Keep your expectations in check so that ones left unmet don’t leave you disappointed.  This is something I have done for a long time, and I don’t think I realized the extent to which I did this.  (I might be willing to give Covid a teensy bit of credit for this revelation, but right now feels too soon.  I’ll reflect on that in a couple years.)  I am really trying to be thoughtful about this because I have found that I have not been setting myself or others around me up for success.  I have to be more reasonable about my thoughts when it comes to making memories and living in the moment.  Maybe it is checking the weather and seeing rain in the forecast and instantly feeling disappointed or maybe it is building up my daughter’s excitement upon seeing the ocean only to find out she doesn’t want the water to come anywhere near her.  Maybe it is going out to dinner and hoping for the shrimp to be the seafood of your dreams only to wish you had ordered the fish instead.  Whatever it may be, unmet expectations can steal from reality.  Maybe rain in the forecast allows you to go out to lunch or being scared of the ocean can present an opportunity to build a sand castle instead.  Maybe it’s okay to just have a mediocre meal.  A little change in perspective can go a long way in what you experience and take in.  But, this is tough, and an active thing we have to practice again and again.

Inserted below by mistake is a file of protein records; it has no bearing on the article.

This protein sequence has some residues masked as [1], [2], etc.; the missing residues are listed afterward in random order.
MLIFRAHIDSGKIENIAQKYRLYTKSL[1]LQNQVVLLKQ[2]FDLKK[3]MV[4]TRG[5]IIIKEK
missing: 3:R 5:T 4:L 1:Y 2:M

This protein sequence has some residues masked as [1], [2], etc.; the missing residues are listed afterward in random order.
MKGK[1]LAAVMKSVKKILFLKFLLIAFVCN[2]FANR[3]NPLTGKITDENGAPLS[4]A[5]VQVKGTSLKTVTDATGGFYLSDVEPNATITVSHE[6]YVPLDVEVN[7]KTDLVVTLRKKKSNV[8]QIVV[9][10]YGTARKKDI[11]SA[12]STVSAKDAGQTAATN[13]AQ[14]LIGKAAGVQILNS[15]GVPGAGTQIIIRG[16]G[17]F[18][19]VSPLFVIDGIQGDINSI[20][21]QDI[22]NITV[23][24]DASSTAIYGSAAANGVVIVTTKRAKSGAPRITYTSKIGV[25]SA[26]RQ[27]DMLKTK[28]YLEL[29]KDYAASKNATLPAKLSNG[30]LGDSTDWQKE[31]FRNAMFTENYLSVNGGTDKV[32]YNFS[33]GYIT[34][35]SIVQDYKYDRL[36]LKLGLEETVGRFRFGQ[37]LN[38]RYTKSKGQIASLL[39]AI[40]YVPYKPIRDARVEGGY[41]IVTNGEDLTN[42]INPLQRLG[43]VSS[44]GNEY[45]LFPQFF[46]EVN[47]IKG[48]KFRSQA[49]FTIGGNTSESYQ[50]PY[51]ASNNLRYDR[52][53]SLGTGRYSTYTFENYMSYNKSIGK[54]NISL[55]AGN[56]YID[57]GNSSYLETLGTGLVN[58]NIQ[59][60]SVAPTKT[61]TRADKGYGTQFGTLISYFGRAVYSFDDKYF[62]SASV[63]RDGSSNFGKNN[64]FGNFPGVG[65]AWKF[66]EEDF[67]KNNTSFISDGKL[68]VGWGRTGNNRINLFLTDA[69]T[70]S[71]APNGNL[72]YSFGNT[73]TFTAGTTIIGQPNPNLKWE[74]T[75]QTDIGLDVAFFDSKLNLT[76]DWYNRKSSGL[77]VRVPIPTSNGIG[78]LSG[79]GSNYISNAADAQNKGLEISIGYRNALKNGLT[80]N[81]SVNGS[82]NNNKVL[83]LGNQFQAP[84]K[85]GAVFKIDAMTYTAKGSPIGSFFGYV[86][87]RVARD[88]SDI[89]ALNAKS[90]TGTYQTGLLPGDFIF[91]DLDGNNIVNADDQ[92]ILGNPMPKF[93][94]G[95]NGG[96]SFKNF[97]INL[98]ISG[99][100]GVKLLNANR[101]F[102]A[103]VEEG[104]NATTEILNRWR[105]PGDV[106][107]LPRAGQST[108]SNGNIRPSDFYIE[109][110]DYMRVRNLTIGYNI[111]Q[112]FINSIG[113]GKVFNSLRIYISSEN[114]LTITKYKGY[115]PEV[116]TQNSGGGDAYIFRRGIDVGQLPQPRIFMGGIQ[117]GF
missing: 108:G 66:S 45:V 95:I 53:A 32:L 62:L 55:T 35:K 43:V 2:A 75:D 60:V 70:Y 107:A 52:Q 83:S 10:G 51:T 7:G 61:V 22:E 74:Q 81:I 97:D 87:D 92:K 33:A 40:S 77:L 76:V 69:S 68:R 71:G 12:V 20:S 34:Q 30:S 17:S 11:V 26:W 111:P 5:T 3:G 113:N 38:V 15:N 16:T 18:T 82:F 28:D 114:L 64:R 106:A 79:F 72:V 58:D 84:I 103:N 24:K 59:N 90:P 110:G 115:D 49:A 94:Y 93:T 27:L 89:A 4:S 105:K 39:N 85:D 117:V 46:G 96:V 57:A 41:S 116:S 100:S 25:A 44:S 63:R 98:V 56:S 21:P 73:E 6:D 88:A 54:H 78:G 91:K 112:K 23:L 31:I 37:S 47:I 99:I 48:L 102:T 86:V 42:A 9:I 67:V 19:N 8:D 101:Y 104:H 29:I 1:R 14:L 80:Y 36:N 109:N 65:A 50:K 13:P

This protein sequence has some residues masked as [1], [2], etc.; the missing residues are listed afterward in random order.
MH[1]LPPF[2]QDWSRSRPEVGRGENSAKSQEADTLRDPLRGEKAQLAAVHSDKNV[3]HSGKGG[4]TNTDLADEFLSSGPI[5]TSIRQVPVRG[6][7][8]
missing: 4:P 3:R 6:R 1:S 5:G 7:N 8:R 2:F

Unplug and be present so you don’t miss the little things.  It may be because I am trying to be more conscious of my own phone usage, but on my trip, I felt like I saw so many people on their smartphones on the beach.  Some people would walk by talking on the phone, but others that I saw would be sitting in their beach chair, white sand underneath them, ocean out in front of them, and they would be looking down at their phone.  That bummed me out!  But I tell you what, I did it, too.  I have email on my phone, and I would check it periodically while sitting on the beach.  Telling myself I would only look for a minute.  Who knows what I missed in those minutes?  Dolphins swimming by, a bird swooping down to catch a fish, my daughter throwing sand in her pail?  Maybe some of those, maybe none, but you can’t soak in memories if you aren’t engaged with what’s going on around you.  Sit.  Be.  Take in the smell of the salt water, the way the breeze feels on your skin, watch what’s going on around you and don’t always feel like you have to take a picture.  Trap these senses in your mind and savor it there as best you can.